Is Humanity Getting Less Violent? Or Just Better at Hiding Its Violence?

The premiere of Handel's Messiah, in Dublin in 1742, was a very hot ticket, with an audience of 700 in the 600-seat theater. Hence, gentlemen were asked to come without their swords.


Think about that for a moment: Highly civilized people, who appreciated this wonderful music at least as much as we do, thought it perfectly normal to go about urban life with a deadly weapon. Yes, we here in the 21st century U.S. have our wingnuts running about trying to order lattes and burritos with AK-47's strapped to their chests, but their demonstrations make the contrast even more clear. The "open carry" gun demonstrators are a small minority who emphasize their restraint and responsibility. The point of wanting to carry a gun into a Starbucks is to show that you won't use it. In 18th century Europe, though, being armed was the norm for respectable gentlemen. And the number of duels fought all over the continent suggests that the admired man was the one who used his weapon, not the one who kept it sheathed.

European history for the past few centuries has seen a march away from personal violence in defense of one's person, stuff and honor. Since the beginning of the 18th century, the nation-state took on the power to defend and punish that once belonged to individuals.

That point is made in a new and profound way by this fascinating study of trial transcripts from London's Old Bailey, out in the Proceedings of the National Academy of Sciences. Sara Klingenstein, Tim Hitchcock, and Simon DeDeo subjected records from more than 100,000 trials, from 1760 to 1913, to a computational analysis. By tracking the rise and fall of words in proceedings over the centuries, they were able to identify and quantify the passage of personal violence from a routine part of everyday life to a special category of heinous crime. In earlier years, talk of violence appears everywhere in the records—in the 18th century, cases of forgery or theft are as violent-sounding as cases of assault. But the mid-19th century, the two sorts of trials use different words and concepts. The change, the authors write, is steady and gradual—the result of slow, profound shifts in society, rather than any particular revolution or policy.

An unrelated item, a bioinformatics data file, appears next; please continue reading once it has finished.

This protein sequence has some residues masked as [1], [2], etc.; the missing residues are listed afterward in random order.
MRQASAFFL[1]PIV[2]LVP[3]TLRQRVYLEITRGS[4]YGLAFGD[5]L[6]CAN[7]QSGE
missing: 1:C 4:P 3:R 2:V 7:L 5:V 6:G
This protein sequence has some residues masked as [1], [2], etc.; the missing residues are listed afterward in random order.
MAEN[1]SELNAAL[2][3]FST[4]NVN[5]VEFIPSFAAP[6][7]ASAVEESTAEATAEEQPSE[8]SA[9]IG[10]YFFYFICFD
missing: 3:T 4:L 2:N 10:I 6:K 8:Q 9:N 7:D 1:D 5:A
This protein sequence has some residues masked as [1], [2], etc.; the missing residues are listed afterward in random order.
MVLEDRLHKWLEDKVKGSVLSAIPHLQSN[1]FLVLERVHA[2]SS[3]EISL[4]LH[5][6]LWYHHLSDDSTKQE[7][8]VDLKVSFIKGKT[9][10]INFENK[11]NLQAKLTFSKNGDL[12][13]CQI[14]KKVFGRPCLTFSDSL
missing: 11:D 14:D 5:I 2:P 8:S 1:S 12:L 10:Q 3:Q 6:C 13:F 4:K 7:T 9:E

The next phase in this evolution away from a Game of Thrones world took place among those states that had taken over the business of punishment and revenge. Governments with these powers used violence less and less. Consider the death penalty: In the 18th century, you could be hanged (or worse) in London for forgery or for stealing a watch (as Sandy Blakeslee reported in her New York Times piece on the Old Bailey research). Today in much of Europe the state won't put you to death even if you kill 77 people.

Might there be something inevitable about this march away from mayhem and gore, first for individuals and then for their governments? I'd be inclined to say no, but I wonder. In the two biggest nations that still execute criminals—China and the United States—a change could be dawning similar to what happened in Europe. Earlier this week Brian Knowlton reported in the Times that American executions are fewer, and polls suggest that support for the death penalty (though still a majority view) is down a lot from where it was 20 years ago. And according to the criminologist Roger Hood China is also beginning to retrench on capital punishment.